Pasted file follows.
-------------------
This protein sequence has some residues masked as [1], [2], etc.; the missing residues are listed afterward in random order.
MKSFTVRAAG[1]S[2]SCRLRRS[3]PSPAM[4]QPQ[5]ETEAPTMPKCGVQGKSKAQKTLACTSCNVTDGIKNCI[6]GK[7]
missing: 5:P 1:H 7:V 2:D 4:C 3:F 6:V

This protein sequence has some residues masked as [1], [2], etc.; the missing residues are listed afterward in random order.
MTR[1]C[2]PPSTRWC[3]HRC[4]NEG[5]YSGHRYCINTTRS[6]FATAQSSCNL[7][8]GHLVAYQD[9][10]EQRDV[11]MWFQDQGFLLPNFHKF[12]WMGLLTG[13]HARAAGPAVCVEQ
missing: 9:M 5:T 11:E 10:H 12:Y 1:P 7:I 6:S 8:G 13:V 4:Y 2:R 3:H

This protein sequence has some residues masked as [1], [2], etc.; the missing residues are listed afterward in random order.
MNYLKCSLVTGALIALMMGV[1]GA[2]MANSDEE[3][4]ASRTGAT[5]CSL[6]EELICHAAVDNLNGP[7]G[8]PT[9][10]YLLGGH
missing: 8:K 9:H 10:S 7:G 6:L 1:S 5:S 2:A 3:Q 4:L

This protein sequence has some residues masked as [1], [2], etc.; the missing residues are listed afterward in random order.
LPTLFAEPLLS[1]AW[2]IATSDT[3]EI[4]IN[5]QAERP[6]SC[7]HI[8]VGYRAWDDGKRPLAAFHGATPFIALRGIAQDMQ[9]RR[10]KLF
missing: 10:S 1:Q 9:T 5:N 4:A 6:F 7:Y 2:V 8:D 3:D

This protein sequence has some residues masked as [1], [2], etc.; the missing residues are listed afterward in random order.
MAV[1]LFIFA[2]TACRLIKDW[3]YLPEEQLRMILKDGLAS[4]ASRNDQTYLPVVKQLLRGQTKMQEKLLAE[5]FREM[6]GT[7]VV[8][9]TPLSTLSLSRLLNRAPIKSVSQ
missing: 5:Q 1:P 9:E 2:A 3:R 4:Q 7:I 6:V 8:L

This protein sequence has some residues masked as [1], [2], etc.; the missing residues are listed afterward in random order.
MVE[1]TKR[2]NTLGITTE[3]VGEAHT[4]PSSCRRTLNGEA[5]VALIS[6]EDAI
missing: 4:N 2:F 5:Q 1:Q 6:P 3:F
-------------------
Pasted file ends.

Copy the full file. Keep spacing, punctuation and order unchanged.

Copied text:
This protein sequence has some residues masked as [1], [2], etc.; the missing residues are listed afterward in random order.
MKSFTVRAAG[1]S[2]SCRLRRS[3]PSPAM[4]QPQ[5]ETEAPTMPKCGVQGKSKAQKTLACTSCNVTDGIKNCI[6]GK[7]
missing: 5:P 1:H 7:V 2:D 4:C 3:F 6:V

This protein sequence has some residues masked as [1], [2], etc.; the missing residues are listed afterward in random order.
MTR[1]C[2]PPSTRWC[3]HRC[4]NEG[5]YSGHRYCINTTRS[6]FATAQSSCNL[7][8]GHLVAYQD[9][10]EQRDV[11]MWFQDQGFLLPNFHKF[12]WMGLLTG[13]HARAAGPAVCVEQ
missing: 9:M 5:T 11:E 10:H 12:Y 1:P 7:I 6:S 8:G 13:V 4:Y 2:R 3:H

This protein sequence has some residues masked as [1], [2], etc.; the missing residues are listed afterward in random order.
MNYLKCSLVTGALIALMMGV[1]GA[2]MANSDEE[3][4]ASRTGAT[5]CSL[6]EELICHAAVDNLNGP[7]G[8]PT[9][10]YLLGGH
missing: 8:K 9:H 10:S 7:G 6:L 1:S 5:S 2:A 3:Q 4:L

This protein sequence has some residues masked as [1], [2], etc.; the missing residues are listed afterward in random order.
LPTLFAEPLLS[1]AW[2]IATSDT[3]EI[4]IN[5]QAERP[6]SC[7]HI[8]VGYRAWDDGKRPLAAFHGATPFIALRGIAQDMQ[9]RR[10]KLF
missing: 10:S 1:Q 9:T 5:N 4:A 6:F 7:Y 2:V 8:D 3:D

This protein sequence has some residues masked as [1], [2], etc.; the missing residues are listed afterward in random order.
MAV[1]LFIFA[2]TACRLIKDW[3]YLPEEQLRMILKDGLAS[4]ASRNDQTYLPVVKQLLRGQTKMQEKLLAE[5]FREM[6]GT[7]VV[8][9]TPLSTLSLSRLLNRAPIKSVSQ
missing: 5:Q 1:P 9:E 2:A 3:R 4:Q 7:I 6:V 8:L

This protein sequence has some residues masked as [1], [2], etc.; the missing residues are listed afterward in random order.
MVE[1]TKR[2]NTLGITTE[3]VGEAHT[4]PSSCRRTLNGEA[5]VALIS[6]EDAI
missing: 4:N 2:F 5:Q 1:Q 6:P 3:F